My granddad ploughed a straight furrow through life,
Walking behind his horse, looking ahead, holding steady.
He accepted what he had, rooted himself in his community
And never wondered what might have been.
It was enough.
My granddad made no show of compassion,
His feelings were made real by what he did.
Those who he loved were never told so in words,
It was shown in his every action, his every thought.
Nothing more was needed.
My granddad was a strong, hard man, a man to fear.
Long days in the fields and the cold, solid ground of winter
Held no fears for someone who had faced the horrors of the Somme,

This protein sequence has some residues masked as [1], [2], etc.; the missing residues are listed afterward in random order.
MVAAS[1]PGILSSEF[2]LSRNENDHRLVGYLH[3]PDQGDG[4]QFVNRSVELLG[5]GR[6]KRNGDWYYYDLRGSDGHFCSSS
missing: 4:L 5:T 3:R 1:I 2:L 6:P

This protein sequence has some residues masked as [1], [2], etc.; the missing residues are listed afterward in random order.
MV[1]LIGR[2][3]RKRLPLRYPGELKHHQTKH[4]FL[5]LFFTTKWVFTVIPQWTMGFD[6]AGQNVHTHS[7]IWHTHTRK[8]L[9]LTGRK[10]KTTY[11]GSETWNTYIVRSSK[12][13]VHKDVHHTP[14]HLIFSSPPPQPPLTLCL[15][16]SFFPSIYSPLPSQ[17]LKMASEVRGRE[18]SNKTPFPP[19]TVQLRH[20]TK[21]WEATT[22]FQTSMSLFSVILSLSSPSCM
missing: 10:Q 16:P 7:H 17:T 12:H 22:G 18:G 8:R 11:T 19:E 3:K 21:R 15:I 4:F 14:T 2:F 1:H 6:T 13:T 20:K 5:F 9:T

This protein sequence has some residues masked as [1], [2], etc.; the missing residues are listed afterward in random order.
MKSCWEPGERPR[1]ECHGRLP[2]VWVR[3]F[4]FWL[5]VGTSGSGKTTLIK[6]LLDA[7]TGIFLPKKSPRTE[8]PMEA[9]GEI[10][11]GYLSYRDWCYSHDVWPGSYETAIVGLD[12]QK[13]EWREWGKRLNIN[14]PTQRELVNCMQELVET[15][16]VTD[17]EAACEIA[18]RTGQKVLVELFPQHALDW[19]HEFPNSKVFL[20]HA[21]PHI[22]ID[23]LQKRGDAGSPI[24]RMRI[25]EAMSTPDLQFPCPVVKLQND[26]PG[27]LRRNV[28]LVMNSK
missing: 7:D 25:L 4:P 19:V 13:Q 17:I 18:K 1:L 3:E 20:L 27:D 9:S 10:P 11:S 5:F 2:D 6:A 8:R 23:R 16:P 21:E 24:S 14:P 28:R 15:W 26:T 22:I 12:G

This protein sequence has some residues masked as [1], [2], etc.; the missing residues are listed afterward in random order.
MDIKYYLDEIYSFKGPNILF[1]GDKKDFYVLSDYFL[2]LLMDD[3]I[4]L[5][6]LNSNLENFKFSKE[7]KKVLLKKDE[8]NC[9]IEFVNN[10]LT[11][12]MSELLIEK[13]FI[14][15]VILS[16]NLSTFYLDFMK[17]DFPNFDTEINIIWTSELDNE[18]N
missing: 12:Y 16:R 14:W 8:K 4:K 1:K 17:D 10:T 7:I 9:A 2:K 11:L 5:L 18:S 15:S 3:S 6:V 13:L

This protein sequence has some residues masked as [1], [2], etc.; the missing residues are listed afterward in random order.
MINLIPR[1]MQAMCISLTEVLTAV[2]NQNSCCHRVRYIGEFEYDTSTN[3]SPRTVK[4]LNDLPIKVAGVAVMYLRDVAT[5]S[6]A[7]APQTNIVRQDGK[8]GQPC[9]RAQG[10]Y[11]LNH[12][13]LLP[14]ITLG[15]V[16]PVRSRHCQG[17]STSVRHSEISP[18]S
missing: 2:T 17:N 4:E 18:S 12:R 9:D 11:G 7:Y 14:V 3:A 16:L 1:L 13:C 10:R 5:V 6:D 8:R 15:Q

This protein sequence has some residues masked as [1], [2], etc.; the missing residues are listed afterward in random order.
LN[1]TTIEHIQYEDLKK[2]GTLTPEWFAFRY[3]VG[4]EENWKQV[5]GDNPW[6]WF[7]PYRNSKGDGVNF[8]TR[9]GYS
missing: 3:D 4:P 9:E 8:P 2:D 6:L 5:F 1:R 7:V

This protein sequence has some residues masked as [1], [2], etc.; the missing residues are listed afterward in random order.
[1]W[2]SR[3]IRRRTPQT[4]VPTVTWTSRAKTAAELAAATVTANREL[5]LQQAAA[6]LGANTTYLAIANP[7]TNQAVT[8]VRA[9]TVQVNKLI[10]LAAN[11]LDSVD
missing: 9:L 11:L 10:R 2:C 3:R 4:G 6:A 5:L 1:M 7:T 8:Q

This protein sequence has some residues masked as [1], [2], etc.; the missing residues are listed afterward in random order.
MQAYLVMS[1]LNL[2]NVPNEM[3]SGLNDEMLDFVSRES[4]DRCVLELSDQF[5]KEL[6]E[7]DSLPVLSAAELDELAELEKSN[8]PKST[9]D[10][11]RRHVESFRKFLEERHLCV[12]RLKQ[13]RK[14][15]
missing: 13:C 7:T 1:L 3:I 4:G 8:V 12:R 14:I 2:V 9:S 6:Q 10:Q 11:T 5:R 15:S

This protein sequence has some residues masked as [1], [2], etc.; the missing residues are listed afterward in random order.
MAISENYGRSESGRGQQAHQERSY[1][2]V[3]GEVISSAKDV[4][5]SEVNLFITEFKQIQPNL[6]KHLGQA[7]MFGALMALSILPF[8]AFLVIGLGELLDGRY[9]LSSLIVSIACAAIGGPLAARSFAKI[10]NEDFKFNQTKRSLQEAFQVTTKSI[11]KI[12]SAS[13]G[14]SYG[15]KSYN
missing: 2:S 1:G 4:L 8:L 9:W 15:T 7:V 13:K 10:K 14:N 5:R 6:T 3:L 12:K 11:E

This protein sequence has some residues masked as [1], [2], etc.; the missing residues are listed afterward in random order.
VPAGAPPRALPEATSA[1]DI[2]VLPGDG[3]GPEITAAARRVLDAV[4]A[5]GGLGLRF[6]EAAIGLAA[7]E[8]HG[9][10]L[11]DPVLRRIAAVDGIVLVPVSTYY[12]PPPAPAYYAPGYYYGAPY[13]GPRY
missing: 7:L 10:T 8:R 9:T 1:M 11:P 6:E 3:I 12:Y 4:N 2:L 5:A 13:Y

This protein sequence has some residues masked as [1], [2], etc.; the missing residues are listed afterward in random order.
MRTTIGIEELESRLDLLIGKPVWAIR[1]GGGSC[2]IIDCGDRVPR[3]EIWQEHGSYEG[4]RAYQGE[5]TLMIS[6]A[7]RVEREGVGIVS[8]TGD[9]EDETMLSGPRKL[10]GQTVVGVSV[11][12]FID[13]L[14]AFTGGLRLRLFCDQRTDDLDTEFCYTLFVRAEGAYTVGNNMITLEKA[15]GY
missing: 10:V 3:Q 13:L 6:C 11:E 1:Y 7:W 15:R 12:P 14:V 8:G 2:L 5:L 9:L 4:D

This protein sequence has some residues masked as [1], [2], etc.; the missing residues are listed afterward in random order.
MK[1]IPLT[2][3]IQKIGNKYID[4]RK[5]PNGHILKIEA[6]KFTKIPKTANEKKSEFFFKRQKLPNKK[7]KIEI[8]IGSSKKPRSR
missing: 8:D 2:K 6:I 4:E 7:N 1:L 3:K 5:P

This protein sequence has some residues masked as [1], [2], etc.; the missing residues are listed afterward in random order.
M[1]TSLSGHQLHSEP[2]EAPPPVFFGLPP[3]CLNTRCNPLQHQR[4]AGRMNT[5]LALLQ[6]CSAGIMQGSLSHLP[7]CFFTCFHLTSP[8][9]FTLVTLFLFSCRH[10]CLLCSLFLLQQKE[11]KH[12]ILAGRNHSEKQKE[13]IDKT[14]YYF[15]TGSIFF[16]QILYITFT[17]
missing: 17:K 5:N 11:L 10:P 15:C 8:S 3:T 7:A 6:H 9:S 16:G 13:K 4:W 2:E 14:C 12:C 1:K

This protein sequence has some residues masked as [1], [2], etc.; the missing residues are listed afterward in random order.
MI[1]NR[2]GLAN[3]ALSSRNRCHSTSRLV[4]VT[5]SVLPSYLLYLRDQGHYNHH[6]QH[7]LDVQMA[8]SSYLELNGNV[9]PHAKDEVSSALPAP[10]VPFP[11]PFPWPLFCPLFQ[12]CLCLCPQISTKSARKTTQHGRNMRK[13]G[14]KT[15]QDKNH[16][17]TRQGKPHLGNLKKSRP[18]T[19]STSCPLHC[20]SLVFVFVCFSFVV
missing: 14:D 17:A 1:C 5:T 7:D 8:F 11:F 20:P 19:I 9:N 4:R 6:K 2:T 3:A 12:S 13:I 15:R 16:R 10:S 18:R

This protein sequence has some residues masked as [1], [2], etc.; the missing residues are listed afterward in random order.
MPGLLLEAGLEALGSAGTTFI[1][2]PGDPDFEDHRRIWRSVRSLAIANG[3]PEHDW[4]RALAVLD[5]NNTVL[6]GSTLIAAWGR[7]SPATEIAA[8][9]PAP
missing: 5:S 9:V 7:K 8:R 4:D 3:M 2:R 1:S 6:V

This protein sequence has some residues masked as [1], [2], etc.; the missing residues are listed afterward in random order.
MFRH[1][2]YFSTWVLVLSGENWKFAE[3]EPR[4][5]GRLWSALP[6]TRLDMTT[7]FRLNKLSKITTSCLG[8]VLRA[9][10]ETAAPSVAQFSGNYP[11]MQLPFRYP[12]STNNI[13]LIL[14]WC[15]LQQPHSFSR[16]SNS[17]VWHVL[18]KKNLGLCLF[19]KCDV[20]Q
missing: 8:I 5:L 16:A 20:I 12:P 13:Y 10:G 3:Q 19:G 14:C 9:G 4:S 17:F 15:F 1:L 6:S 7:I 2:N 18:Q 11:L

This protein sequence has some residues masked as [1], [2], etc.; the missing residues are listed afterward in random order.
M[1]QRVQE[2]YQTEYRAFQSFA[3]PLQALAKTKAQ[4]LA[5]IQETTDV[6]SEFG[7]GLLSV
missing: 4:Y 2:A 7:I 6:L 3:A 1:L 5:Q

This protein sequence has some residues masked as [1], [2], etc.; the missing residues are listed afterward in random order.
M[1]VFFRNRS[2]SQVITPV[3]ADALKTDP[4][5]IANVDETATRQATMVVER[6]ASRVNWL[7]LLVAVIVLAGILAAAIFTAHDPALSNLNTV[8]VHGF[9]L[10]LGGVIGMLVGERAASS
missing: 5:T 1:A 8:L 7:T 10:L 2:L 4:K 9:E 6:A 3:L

Protected his fearful horses and returned to do what he had always done.
Fools were not suffered gladly.
My granddad thought of the future and prepared the ground
For his family to thrive after he was gone.
I was “the only one he had”, a single grandchild,
A small girl from another world who understood his joys.
I was as “ ‘oss mad” as he was.
My granddad coloured in my life beside me as I looked and wondered.
I rode in front of him on his bicycle, in my own tiny seat,
As he showed me his world and laughed at my pointing.
He called me mate. I was his joy, his fascination,
His second in command.
I followed him around each day, played in his sheds,
Fed his ferret, tilled my own small patch of ground.
He built things for me, showed me how to do things,
Stood me on my own two feet and steadied me when I trembled.
Finally he saw me run.